‘…a method of psychological development and self realization for those who refuse to remain the slave of their own inner phantasms or of external influences, who refuse to submit passively to the play of psychological forces which is going on within them, and who are determined to become the master of their own lives’


‘…makes use of more exercises and techniques than it is possible to list here. We have systematic exercises for developing every function of the personality. Initially we explore all the conscious and unconscious aspects of the personality by having patients write autobiographies, keep a diary, fill out questionnaires, and take all types of projective tests… we use relaxation, music, art, rhythmical breathing, mental concentration, visualization, creative imagination, evocative visual symbols and words, and meditation…

In relative terms therefore, Assagioli’s ideology was more balanced between a ‘top down’ and ‘bottom up’ approach, and he theorised that for a personality to be effectively healed, both its personal and transpersonal complexities must be recognised, and then addressed as a whole by synthesising its myriad component parts

His work on Psychosynthesis was, and remains, pioneering, and is today characterised both; by the practical applications he developed to successfully marry personal and transpersonal concepts within a psychotherapeutic framework; and the beliefs which set Psychosynthesis apart from other notable transpersonal psychologies and psychologists

Chief amongst those was Carl Jung and his theory of ‘Individuation’, which is regarded as a ‘close cousin’ of Psychosynthesis, and shares the same fundamental beliefs, purpose and aim

The two practices are concordant in a number of areas, such as their shared recognition of the reality and significance of an individual’s spiritual needs and transcendental aspects of life; and the belief that the collective unconscious is an integral and informative part of an individual’s unconscious mind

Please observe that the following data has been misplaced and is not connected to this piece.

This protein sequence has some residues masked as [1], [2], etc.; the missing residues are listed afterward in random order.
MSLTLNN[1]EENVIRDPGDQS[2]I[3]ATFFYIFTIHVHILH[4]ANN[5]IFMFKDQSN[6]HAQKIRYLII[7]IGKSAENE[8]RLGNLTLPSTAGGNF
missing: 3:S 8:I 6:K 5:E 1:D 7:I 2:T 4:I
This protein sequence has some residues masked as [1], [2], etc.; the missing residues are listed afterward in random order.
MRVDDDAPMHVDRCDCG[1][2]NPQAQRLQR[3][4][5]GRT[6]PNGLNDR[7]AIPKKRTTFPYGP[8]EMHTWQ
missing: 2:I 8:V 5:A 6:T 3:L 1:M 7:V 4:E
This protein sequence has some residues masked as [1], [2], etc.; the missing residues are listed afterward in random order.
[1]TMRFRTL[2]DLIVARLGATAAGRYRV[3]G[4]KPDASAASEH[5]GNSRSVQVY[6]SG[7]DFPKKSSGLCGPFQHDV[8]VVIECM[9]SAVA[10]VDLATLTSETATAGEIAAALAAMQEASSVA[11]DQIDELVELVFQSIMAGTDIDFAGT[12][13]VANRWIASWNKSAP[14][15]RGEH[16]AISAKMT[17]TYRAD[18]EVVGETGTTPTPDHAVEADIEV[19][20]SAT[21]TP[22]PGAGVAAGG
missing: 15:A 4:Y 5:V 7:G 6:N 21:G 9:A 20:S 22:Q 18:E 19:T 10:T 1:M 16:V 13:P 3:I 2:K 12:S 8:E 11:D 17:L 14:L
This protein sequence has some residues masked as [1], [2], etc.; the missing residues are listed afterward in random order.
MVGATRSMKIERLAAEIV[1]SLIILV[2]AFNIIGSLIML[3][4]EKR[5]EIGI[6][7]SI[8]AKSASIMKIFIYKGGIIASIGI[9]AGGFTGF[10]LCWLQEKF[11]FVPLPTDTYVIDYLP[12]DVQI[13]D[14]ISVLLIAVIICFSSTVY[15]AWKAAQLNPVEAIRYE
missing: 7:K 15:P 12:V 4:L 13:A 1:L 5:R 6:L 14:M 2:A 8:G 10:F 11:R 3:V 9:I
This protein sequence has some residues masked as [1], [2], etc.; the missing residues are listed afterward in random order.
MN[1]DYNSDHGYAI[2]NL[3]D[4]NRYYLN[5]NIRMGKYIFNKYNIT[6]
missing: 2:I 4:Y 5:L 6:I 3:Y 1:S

Where Psychosynthesis differs most notably, however, is in the following four key areas:


The role of will within the function of the personality

Assagioli considered the hitherto neglection of will within psychotherapeutic practice to be ‘the scandal of modern psychology’. It had long been disregarded as a field of study, owing to its negative association with oppressive Victorian ‘willpower’ from which society was then still emerging – but Assagioli placed the function of will immediately next to the function of the self, at the very heart of the personality

He explained that whilst the self may be multiplicitous, ‘the will is essentially the activity of the self which stands above the multiplicity. It directs, regulates, and balances the other functions of the personality in a creative way’…’without repressing any of them’, and added that ‘The will is like the conductor of an orchestra. He is not self-assertive but is rather the humble servant of the composer and of the score’

Assagioli believed the will to be a sophisticated and multi-faceted entity, which could be yielding as well as forceful, and also ‘skilful’, ‘good’ and ‘transpersonal’; which plays a fundamental and central role in all the choices we make, and went as far as to say that in fact, ‘we are will’

By comparison, whilst Jung recognised the value of will in the process of Individuation, he did not emphasise it in his work


The concept, role, and remediation of ‘sub-personalities’ within the function of the personality

One of the key concepts within the practice of Psychosynthesis, is that the personality of the individual is not a set and static singular entity, but is in fact a varied and dynamic collection of sub-personalities which make up the whole

These sub-personalities can be thought of a cast of rigidly formed characters, which can be both preincarnate as well as manifested in the individual throughout the course of its life by thoughts, beliefs, and experiences; and which take centre stage in the behaviour and attitude of the individual when it is stimulated by roles, relationships, or circumstances which resonate with the cause of their original formation